(Of course, this being Crackdown, you can ignore all of this and simply head to the nearest highway to juggle cars, or spend your free time throwing friends off the tops of tall buildings.)
The new missions are smart, if repetitive. Reclaiming strongholds often requires you to take control of a handful of different locations first, meaning the tougher areas of the game can turn into tactical tennis matches as the balance of power shifts back and forth, while the addition of the Freaks leads to nail-biting moments as you protect charging light beacons in subterranean caves while waves of monsters turn up to knock you around.
And although the Freaks do a decent enough job of providing a range of herd-style enemies to take on alongside the smarter, more ballistically-inclined Cell, their main value is as a clever means of easing the game's grind. When dusk falls and the mutants come out to flood the streets, you know you'll always have a ready supply of things to shoot, punch, or drive over in order to boost your skills. New weapons let you take them on in droves, too, with the UV shotgun blasting dozens of them into the sky with a single squeeze of the trigger, while the item-based melee system lets you pick up giant Q-Tips of reinforced concrete with which to cave their heads in.
But it's the game waiting for you after the end credits that provides the most fun. Crackdown 2, like the original, reminds its players that "open world" is a device rather than a genre, and that setting your shooter within a sprawl of real estate is no more a guarantee of fun than buying a ring is a guarantee of getting married.
Realtime Worlds used its spaces elegantly, as a jungle gym in which to stage the greatest treasure hunt ever conceived as players raced around for those green dots of light. Crackdown 2 stays true to that conceit, and ensures that all of its new quirks tie into that same central mechanic. Whether it's the missions themselves, an expansion of the Orb ecology that throws in Renegade Orbs (modelled on Harry Potter's Golden Snitch) and Live Orbs which can only be collected with online company, or a range of new audio logs to pick up, everything's built around tracking things down and ticking things off.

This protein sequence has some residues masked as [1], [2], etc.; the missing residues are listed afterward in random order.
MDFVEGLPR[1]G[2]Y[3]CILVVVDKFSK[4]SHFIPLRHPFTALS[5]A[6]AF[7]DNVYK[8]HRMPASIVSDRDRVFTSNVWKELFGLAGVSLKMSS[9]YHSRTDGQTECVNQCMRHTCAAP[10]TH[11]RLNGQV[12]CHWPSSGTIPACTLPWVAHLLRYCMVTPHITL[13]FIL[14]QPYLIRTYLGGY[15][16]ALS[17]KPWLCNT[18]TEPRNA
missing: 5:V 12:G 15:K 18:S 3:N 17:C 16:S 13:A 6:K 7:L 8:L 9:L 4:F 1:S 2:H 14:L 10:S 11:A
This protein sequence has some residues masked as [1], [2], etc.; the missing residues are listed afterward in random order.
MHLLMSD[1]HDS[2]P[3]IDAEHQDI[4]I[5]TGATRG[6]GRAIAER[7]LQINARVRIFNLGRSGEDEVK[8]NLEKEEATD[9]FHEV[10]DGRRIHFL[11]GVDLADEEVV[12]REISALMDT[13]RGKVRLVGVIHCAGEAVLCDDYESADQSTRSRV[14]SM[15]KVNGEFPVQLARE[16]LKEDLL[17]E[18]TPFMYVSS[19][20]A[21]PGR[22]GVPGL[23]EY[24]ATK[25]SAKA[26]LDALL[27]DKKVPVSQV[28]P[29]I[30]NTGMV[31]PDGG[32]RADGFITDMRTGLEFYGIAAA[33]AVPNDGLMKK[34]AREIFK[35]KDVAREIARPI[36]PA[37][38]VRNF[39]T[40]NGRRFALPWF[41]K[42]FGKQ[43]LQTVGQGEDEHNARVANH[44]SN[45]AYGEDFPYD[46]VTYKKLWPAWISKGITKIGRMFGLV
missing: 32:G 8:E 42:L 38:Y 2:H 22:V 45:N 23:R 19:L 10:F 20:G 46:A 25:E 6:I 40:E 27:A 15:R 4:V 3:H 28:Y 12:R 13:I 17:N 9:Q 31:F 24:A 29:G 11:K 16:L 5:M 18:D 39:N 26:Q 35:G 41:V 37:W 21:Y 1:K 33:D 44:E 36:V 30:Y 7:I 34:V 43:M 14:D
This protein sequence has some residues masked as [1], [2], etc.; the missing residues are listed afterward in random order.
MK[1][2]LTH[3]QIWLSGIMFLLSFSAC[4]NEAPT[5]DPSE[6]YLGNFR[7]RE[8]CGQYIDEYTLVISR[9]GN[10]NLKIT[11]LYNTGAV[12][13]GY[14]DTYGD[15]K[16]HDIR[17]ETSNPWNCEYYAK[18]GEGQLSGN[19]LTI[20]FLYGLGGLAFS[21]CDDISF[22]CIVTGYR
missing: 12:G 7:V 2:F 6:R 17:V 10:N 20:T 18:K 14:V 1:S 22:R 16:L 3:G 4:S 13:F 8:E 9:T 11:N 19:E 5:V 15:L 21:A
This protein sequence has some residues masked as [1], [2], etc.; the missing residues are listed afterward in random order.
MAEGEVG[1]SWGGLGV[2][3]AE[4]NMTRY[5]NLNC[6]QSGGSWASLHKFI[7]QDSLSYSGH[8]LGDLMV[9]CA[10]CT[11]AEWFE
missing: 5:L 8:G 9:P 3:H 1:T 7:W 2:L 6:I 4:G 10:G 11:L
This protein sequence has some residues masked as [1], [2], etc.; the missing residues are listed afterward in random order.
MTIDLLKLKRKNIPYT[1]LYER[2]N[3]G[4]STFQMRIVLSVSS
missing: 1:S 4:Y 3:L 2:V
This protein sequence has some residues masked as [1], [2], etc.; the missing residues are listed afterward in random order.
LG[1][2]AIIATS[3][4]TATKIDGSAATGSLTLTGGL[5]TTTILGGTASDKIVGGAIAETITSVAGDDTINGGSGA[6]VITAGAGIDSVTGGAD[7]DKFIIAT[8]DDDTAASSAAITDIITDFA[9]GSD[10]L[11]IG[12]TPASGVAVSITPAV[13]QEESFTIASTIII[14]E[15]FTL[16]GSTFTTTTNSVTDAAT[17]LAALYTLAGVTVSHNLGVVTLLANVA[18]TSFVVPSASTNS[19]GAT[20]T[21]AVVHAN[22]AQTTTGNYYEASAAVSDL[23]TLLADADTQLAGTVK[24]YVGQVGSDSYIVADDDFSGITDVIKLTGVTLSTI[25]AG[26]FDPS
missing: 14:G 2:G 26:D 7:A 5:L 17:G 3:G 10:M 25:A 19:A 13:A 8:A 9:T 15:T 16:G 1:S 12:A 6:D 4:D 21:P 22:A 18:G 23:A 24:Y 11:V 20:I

Along the way, irritations have been purged and ideas have been refined. You can now get a new vehicle air-lifted to you at regular spots throughout the city - meaning you won't have to stomp back to the Agency Tower when you ditch your SUV in the ocean - and new powers and weapon unlocks have been spread out more evenly across the levelling curve of your main skills.
Speaking of which, although I miss the original trio of vehicles that morphed with each level-up, they're replaced with a system that is probably more satisfying, as every rung on the driving skills ladder provides you with an entirely new car to muck about with, ranging from a zippy little buggy to something approaching a tank. Elsewhere, new additions the Wingsuit and the Agency Chopper (both of which may sound like heresy in a game that's all about taking to the skies by stoically picking your way up buildings) earn their respective places in your heart because they're brilliant fun to use, and are given to you late in proceedings when you could do with a nice shot of gimmickry anyway.